The Best Part of Love by Amy D’Orazio – review

best-part-of-love-front-coverToday’s review is about Amy D’Orazio’s The Best Part of Love where nothing is as it seems at first sight…
To be completely honest, when I started reading the book, I didn’t like the idea of Elizabeth having a husband other than Mr Darcy, but as I said: nothing as it seems- so by the time the author unravels all the knots, you will see that everything happened for a reason, and that reason is even though Elizabeth and Darcy have a different beginning as usual, but their love and their way to each other’s heart is entertaining, original and full of surprises.

Besides the characters, my favourite thing in this book is how Ms D’Orazio hides Nora Ephronesque essays into the story. If you have seen You’ve Got Mail with Meg Ryan and Tom Hanks, you might know what I mean. (Youtube- You’ve got mail: Starbucks scene) In the film, there is a scene where Kathleen Kelly (Meg Ryan) stands in the queue in a Starbucks and thinks about what Joe Fox wrote to her once about these chains. Basically “…for only $2.95, get not just a cup of coffee but an absolutely defining sense of self: Tall. Decaf. Cappuccino.” Here, the author writes about marriage-remarriage, love at first sight, first impressions etc., without the reader realizing that actually it is the narrator’s point of view or way of thinking put into a character’s mouth. A little essay.

I’m not sure I have read a book where the characters were so deliberate. Because of the starting point (which is: Elizabeth is widowed with one child, member of the ton) there had to be some adjustments when it came to the original characters (like Mrs Bennet, Lydia, Kitty…) and plot (for e.g. Lady Catherine and Rosings) , but Ms D’Orazio has done a splendid job, especially with Mrs Bennet. It was a great pleasure to read the parts where she showed up. She is true to herself: annoying and embarassing as always, but at the same time very funny, and it is because the turn of events. However, Elizabeth is very rich now, the main events are still happening, but with reverse conversations. For example, Mr Bingley is not good enough for Jane according to Mrs Bennet, because he is coming from trade. Or Jane is still getting ill and stays at Netherfield, but her mother wants to remove her sooner rather than later. I think the best scene is Mrs Bennet and Caroline Bingley’s conversation in Netherfield. Hilarious! Besides Mrs Bennet, my other favourite characters are Mr Bingley and especially Darcy’s cousin, Colonel Fitzwilliam’s older brother, Viscount Saye. Love his chats with Darcy.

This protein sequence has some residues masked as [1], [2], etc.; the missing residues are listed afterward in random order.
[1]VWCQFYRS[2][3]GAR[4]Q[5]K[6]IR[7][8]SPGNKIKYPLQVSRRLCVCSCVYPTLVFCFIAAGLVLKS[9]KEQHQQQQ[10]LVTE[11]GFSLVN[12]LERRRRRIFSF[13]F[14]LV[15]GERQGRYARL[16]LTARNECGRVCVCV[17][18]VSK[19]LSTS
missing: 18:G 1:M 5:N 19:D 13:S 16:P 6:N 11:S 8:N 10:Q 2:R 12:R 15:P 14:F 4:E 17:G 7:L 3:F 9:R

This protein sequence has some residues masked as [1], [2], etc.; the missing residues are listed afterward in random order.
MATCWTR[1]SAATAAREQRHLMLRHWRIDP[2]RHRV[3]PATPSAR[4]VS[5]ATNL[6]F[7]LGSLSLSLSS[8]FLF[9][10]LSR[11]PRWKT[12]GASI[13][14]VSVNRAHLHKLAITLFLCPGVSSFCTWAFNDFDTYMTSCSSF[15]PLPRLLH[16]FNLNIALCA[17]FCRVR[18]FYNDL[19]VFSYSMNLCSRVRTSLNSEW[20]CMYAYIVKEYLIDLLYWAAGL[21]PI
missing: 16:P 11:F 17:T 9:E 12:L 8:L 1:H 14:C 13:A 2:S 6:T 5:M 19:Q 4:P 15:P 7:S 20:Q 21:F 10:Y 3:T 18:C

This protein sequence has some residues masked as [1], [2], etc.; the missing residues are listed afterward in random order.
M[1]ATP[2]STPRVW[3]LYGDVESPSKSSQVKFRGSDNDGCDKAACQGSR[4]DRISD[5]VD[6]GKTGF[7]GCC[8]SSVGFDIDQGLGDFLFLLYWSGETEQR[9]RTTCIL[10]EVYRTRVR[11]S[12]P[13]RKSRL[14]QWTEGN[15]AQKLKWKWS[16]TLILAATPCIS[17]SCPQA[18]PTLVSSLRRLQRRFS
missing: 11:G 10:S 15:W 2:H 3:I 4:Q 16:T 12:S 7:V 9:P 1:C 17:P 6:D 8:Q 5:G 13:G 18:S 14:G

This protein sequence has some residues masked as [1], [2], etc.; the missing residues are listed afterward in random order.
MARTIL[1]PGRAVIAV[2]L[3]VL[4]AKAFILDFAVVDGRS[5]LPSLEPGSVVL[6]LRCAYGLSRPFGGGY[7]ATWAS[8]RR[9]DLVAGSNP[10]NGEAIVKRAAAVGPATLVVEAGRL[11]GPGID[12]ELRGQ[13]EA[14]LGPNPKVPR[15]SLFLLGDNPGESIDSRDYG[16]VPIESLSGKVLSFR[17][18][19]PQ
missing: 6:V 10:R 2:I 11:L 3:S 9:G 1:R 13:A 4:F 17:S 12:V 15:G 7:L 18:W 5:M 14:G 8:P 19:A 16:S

Honestly, I didn’t like Darcy at the beginning (well, almost through half of the book). So many horrible thoughts -for way too long- about a person he doesn’t know AT ALL! In addition, I am really, really not fond of the idea that he doesn’t approve Elizabeth as Miss Elizabeth Bennet, but when he realizes that she is Lady Courtney, he wants to offer for her within a heartbeat. It fits to the era’s mindset (so in this sense it’s not strange), but who wants to read that our “mighty” Darcy would really think about it in that way. For a moment I considered the book was written by a man under pseudonym. 😀 Anyway, by the end of the book when everything makes sense, you can easily forgive Darcy for this tiny fault.
I would name the “bed scene” as the big scene of the book. (It’s somewhere halfway.) I started to like Darcy there. The two different kinds of love Elizabeth had; reveals here.